I have embraced it but I haven’t actually sat down and enjoyed it. My mentality when I won was, which I told my wife when I was getting ready to accept the trophy from Tiger, are you ready for Augusta?

I never took a moment to stop and think about what I’d accomplished. The goal leaving New Zealand was to play on the PGA Tour, now I had won one of its biggest events.

Do you think your career would have followed a different path had you won a ‘regular’ event?

When I won I felt like I had to change my focus  and live up to people’s expectations and the ones I put on myself.

I am glad what happened actually happened. As we’ve seen often already this year it is very difficult to win.

Nearly every day someone will come up and say that was the greatest finish and that is incredible.

From a longevity standpoint it might have been beneficial to win a smaller event and fully understand the big changes in your life but I wouldn’t change a thing.

Was there anything in particular that contributed to your game going south?

I got some great advice from Ian Baker-Finch at the Deutsche Bank and he said not to change a single thing.

I listened, but maybe only half-heartedly. I changed equipment companies, but I don’t think it was that big a deal, I stuck with the Titleist ball (the most important thing), but I changed caddies and my coach. Thank goodness, I kept with my wife.

The big thing that really fell apart was my driving. I went searching for the answer, I looked at my stats at the end of 2002 when I finished 36th on the Money List and I saw how bad a ball striker I was.

I thought I had to change to get better rather than what I had just accomplished.
I got a little wayward with my focus, it was all about the swing.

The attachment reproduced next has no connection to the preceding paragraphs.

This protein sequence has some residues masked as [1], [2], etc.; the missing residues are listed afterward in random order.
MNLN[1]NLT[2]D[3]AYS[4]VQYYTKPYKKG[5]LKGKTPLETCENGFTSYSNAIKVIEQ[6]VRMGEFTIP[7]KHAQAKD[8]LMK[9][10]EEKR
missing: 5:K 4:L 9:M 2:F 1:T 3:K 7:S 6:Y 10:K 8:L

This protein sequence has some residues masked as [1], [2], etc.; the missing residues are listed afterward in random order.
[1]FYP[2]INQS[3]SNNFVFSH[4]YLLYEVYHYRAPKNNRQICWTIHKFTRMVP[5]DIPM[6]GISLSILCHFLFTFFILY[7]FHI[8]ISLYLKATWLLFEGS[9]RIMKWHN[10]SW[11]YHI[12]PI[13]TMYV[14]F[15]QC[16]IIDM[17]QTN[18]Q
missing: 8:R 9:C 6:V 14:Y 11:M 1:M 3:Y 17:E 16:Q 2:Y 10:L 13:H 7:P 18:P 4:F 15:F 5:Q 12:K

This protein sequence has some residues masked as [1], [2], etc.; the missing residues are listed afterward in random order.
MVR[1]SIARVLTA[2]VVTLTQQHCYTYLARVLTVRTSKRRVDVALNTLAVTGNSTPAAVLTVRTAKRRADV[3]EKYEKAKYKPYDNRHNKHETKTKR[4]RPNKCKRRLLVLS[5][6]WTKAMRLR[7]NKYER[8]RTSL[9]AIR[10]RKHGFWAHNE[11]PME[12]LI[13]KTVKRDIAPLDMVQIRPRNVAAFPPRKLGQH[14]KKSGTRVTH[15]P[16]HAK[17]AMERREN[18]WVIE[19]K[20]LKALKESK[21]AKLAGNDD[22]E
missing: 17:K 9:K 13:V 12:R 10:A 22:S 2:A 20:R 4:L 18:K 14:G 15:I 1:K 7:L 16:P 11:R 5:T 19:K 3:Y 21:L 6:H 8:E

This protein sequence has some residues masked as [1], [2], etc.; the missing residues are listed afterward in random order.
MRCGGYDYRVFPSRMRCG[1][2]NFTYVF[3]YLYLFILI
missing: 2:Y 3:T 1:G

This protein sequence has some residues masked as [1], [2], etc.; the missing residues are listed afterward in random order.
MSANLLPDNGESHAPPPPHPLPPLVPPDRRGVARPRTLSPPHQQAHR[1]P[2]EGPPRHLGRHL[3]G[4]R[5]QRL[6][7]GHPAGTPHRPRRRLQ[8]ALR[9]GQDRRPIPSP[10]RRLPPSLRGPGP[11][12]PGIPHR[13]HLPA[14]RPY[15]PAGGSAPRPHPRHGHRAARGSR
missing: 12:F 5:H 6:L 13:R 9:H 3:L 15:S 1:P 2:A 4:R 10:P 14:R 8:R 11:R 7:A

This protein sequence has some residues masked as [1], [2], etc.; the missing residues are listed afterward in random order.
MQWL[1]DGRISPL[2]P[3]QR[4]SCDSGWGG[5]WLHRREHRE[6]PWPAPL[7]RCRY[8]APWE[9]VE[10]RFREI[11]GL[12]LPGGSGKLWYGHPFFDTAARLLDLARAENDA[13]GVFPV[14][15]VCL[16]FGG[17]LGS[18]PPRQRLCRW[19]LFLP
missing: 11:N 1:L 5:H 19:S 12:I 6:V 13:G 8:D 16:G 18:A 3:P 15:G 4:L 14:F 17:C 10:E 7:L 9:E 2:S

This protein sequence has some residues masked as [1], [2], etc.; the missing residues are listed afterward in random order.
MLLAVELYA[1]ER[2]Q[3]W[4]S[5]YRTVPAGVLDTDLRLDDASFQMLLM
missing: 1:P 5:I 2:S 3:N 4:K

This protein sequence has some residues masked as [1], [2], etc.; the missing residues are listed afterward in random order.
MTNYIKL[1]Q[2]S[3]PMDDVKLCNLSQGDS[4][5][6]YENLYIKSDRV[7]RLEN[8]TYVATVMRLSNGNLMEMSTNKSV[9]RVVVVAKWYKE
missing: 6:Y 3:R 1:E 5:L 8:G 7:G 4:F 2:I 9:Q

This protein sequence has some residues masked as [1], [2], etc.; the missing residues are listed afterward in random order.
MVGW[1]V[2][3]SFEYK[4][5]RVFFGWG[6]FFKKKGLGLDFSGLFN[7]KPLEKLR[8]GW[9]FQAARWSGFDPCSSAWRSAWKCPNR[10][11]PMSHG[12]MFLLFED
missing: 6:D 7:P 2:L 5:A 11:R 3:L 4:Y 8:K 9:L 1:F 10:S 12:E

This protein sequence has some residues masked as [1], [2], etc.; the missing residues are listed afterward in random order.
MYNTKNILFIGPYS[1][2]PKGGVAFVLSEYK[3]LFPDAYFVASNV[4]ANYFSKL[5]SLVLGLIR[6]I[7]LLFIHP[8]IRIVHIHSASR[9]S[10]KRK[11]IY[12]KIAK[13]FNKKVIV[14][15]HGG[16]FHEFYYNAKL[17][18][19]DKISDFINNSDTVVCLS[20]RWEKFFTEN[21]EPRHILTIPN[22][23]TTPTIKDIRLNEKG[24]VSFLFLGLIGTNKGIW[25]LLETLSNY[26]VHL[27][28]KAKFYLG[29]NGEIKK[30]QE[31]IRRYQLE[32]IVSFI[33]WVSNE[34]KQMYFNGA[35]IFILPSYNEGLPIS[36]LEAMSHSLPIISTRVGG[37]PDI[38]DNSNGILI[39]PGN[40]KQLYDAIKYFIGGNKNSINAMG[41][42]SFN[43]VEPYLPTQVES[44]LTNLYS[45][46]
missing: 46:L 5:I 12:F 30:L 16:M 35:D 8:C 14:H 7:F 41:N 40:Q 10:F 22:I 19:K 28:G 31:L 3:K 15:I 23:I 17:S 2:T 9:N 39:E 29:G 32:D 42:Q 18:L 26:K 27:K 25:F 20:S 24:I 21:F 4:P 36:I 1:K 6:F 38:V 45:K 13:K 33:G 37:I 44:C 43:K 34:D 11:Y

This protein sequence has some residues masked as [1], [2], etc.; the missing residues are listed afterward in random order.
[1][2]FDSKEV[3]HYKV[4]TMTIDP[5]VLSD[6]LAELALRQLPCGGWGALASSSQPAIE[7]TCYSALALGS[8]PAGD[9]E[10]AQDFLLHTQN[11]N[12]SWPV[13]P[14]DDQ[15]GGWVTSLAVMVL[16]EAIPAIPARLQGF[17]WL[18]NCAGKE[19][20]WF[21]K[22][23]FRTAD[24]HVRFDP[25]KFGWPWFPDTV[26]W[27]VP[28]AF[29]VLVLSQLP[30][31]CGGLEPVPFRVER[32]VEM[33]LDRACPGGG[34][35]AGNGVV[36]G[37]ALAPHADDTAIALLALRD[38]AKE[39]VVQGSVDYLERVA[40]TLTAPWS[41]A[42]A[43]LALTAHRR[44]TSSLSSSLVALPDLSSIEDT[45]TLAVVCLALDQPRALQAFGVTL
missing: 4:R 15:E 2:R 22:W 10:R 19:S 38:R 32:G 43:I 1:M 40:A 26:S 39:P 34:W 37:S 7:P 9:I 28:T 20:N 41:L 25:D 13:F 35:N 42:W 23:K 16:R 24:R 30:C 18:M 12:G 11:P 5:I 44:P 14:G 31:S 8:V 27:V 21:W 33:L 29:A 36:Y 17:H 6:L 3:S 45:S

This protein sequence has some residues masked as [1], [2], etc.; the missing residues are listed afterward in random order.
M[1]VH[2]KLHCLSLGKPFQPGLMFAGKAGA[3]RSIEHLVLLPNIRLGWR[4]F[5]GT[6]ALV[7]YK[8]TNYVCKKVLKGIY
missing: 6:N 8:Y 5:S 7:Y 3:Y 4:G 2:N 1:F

I worked with Butch Harmon for a while and one of Hank Haney’s right-hand guys and I lost the art of scoring and just playing golf.

I worked as hard as anybody out there and I got very little reward and I lost a lot of trust in these instructors and in myself.

How bad did your driving get?

I was hitting about 35 per cent of fairways, I was hitting two or three balls out of bounds every round and there was a lot of anxiety every time I stepped on to a tee.

My irons and short game were still great but I had a mental block off the tee. By the end of my career I was embarrassed to go out and play.

When my exemption ran out it was a very easy decision to bow out. There was no freedom to my swing, I was afraid of where it was going. I was hanging on for dear life.

Was there a round where you thought ‘enough is enough’?

I was still playing with some very high-profile players. In one event I played with David Duval and Tiger on Thursday and Friday and it had got to the point where I had difficulty getting to the 1st tee.

There is a lot of compassion out there, they still want to beat your brains out but they’re not looking down on you.

I thought I was getting in the way of them playing their best. I was always looking for my ball and I had a rules official come out for three or four holes on the trot and we were two holes behind. So it was easy to step away.

How did you get involved working as an analyst?

In 2008 I went to a Champions Dinner at Sawgrass and a gentleman from the PGA Tour entertainment asked if I’d like to do some commentary work for the ‘Live at 17’ analysis for the tour’s website.

I had no plans so jumped in there on Thursday and did reasonably well at explaining what the players were thinking so I then did some work for the international feed and I ended up doing both for all four rounds.

When I got home they asked if I would carry on working for the international feed and I did that and the website for two years.

Then the Golf Channel got in touch and I did the Nationwide Tour and some PGA Tour events for the last few years.

Did they give you training?

I have really had no direction, I have just tried to be open and honest and always tried to remember how tough this game is and, if someone has what looks like a quite straightforward shot and then hits it off the world, then explain there might be some other factors involved.

It has been a nice transition and it’s great to still be involved without the daily grind of practising and getting stressed.

Who is the most impressive close up?

The most dynamic European would have to be Rory McIlroy, I followed him at the Match Play and the way he drives the ball is incredible.

He also has the flair, the power, the precision, the charisma. Even at his age he already has all the attributes to be the best player for a very long time.

I also expect Lee Westwood to have a great year. I like Kyle Stanley and Keegan Bradley too.

Previous article
Next article